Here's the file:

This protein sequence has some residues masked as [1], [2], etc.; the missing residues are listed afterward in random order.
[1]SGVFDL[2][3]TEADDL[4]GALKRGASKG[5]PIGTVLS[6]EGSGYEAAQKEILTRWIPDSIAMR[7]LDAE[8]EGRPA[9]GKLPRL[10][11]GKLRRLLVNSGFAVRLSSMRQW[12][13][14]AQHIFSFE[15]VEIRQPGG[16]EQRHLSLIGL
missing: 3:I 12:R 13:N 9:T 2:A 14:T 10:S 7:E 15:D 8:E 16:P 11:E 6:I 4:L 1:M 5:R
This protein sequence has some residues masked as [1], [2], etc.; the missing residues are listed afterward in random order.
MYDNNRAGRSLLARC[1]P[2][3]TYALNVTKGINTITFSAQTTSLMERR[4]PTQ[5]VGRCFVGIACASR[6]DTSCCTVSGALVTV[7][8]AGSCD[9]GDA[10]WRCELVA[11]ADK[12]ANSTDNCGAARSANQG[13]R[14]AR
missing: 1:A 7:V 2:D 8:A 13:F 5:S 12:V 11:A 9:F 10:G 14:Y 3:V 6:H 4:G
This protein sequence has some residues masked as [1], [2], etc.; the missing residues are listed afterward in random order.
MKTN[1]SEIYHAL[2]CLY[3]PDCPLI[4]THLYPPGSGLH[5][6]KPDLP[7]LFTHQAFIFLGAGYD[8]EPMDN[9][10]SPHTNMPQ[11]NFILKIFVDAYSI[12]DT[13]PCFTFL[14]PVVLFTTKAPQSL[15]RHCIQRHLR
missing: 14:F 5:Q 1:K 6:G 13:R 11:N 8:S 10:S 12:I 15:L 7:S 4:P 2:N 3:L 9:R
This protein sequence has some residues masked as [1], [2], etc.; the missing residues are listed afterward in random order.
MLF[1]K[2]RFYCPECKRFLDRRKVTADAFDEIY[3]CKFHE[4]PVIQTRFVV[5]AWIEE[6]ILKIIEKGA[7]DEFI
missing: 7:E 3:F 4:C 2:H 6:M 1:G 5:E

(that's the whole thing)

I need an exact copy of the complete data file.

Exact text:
This protein sequence has some residues masked as [1], [2], etc.; the missing residues are listed afterward in random order.
[1]SGVFDL[2][3]TEADDL[4]GALKRGASKG[5]PIGTVLS[6]EGSGYEAAQKEILTRWIPDSIAMR[7]LDAE[8]EGRPA[9]GKLPRL[10][11]GKLRRLLVNSGFAVRLSSMRQW[12][13][14]AQHIFSFE[15]VEIRQPGG[16]EQRHLSLIGL
missing: 3:I 12:R 13:N 9:T 2:A 14:T 10:S 7:E 15:D 8:E 16:P 11:E 6:I 4:L 1:M 5:R
This protein sequence has some residues masked as [1], [2], etc.; the missing residues are listed afterward in random order.
MYDNNRAGRSLLARC[1]P[2][3]TYALNVTKGINTITFSAQTTSLMERR[4]PTQ[5]VGRCFVGIACASR[6]DTSCCTVSGALVTV[7][8]AGSCD[9]GDA[10]WRCELVA[11]ADK[12]ANSTDNCGAARSANQG[13]R[14]AR
missing: 1:A 7:V 2:D 8:A 13:F 5:S 12:V 11:A 9:F 10:G 14:Y 3:V 6:H 4:G
This protein sequence has some residues masked as [1], [2], etc.; the missing residues are listed afterward in random order.
MKTN[1]SEIYHAL[2]CLY[3]PDCPLI[4]THLYPPGSGLH[5][6]KPDLP[7]LFTHQAFIFLGAGYD[8]EPMDN[9][10]SPHTNMPQ[11]NFILKIFVDAYSI[12]DT[13]PCFTFL[14]PVVLFTTKAPQSL[15]RHCIQRHLR
missing: 14:F 5:Q 1:K 6:G 13:R 11:N 8:S 10:S 12:I 15:L 7:S 4:P 2:N 3:L 9:R
This protein sequence has some residues masked as [1], [2], etc.; the missing residues are listed afterward in random order.
MLF[1]K[2]RFYCPECKRFLDRRKVTADAFDEIY[3]CKFHE[4]PVIQTRFVV[5]AWIEE[6]ILKIIEKGA[7]DEFI
missing: 7:E 3:F 4:C 2:H 6:M 1:G 5:E